polypica's picture

A glyph palette in PS is especially helpful because of the growing use of OT fonts with many alternates for each letter.
I vote "yes, please", if I may.


Mark Simonson's picture

Here's the thing: In the days of plain old Type 1 or TrueType fonts, there was no problem accessing any glyph in a font. It was the same for any program. Now that we have OpenType fonts with 700-1000 glyphs in them this is no longer true. The Glyph palette is one way to address this. Without something like the Glyph palette, we have actually lost functionality when it comes to fonts in most programs.

crossgrove's picture

Can I just point out the irony of Adobe's apps limiting access to Adobe's own renowned typefaces? Bickham Pro, Caflisch Script Pro, Poetica: aren't these reason enough to make the glyph palette standard across apps?

Paul Cutler's picture

Me - I want a glyph palette in Photoshop. That would be great.


Sharon Van Lieu's picture

I'll sign the petition! I get so tired of switching between apps.


andreas's picture

I'm wondering if this is an early aprils fool thread.

Isn't the type "feature" thing a library programm set and will be develped independently by a differend group of adobe engineers to ensure a quality type access standard through the whole set of adobe products?


Paul Cutler's picture

Have you asked this question on the Adobe Photoshop board Miguel? Because the resounding yes would go on for days…


Thomas Phinney's picture

That really is a better place for this sort of question. I mean, of course *Typophile* readers are all going to say yes, they want it. But that's hardly a representative cross-section of Photoshop users.

No offense to Typophile folks - I'm just saying that you're special. :)


Miguel Sousa's picture

> Have you asked this question on the Adobe Photoshop board Miguel? Because the resounding yes would go on for days…

I didn't because I really hate the lack of usability of the Adobe User to User Forums. Nonetheless I asked the question in 3 Photoshop forums (The CAFE, Photoshop Techniques, RetouchPRO) and you guys here have been the most responsive.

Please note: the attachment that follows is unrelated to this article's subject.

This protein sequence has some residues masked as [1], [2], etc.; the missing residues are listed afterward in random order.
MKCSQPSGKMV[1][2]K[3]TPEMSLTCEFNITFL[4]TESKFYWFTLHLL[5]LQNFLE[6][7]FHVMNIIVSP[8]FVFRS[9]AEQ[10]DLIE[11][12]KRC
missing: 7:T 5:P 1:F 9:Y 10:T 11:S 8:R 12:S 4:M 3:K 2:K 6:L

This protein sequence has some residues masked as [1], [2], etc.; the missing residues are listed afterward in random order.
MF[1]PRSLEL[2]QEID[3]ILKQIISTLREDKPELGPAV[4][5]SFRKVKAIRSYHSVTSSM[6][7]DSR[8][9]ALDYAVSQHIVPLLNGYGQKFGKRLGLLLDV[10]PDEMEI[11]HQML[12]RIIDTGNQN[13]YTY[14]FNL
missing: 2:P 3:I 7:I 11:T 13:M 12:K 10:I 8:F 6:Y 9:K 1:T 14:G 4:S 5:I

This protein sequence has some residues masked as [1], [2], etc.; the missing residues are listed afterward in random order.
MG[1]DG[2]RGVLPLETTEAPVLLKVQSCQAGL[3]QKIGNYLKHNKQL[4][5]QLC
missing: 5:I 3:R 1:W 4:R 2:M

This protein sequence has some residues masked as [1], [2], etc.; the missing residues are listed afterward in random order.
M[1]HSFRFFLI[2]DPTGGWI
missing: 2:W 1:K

Alright, I'll go post on the Photoshop User to User Forums... both of them :^/ (Mac and Win).

@ Andreas: This is no joke.

Paul Cutler's picture

Miguel - good luck over there. It can be pretty ridiculous at times… :)


poms's picture

There is a text tool in photoshop. So there has to be a qlyph palette. It's a practical need. If i have to copy and paste glyphs fromout other softwares, it takes me time. It's not consistent comparing PS in this case to other softwares of the Creative Suite.
And Adobe, don't forget following versions of Flash, there is text and type too.

Randy's picture

The glyph pallet is useful when working on non-roman scripts. Before open type logic is put in place or keyboard mapping set up (or created), you can still replicate complex substitutions. It is nice to be able to test by manually setting text.


Don McCahill's picture

> good luck over there. It can be pretty ridiculous at times… :)

And over here isn't? :)

I am astonished to find there is no glyph palette in PS CS3. I skipped version 2, and somehow assumed that it would be in that version. Now I'm not sure if maybe I shouldn't wait for CS4.

j_polo9's picture

I remember spending like 2 hours one time looking for a glyph pallet in photoshop... not having one is ridiculous.

canderson's picture

Wow. I don't have anything really constructive to add other than to say I recently became confused because I assumed it was there. My workaround was to cut-and-paste from InDesign.

As others have said, when two applications for the same vendor both have similar functionality, there is a hope for UI consistency. I've always predicted that Adobe products would eventually merge into a single uber-application, where any graphics app would simply access the Adobe Type Palette, much like OS X's font pane.

Dan Gayle's picture

From John Nack's Blog:
But because Illustrator now shares a type engine with Photoshop

If the type engine is "the same," why is the access and the interface different between the two? Doesn't make sense.

Someone above mentioned access to dingbats. I wanted to create a favicon using a fleuron, but I had a heck of a time finding one in Photoshop. I was using a machine without Illustrator, and so I had to use OS X's built in character pallet, which constantly crashed.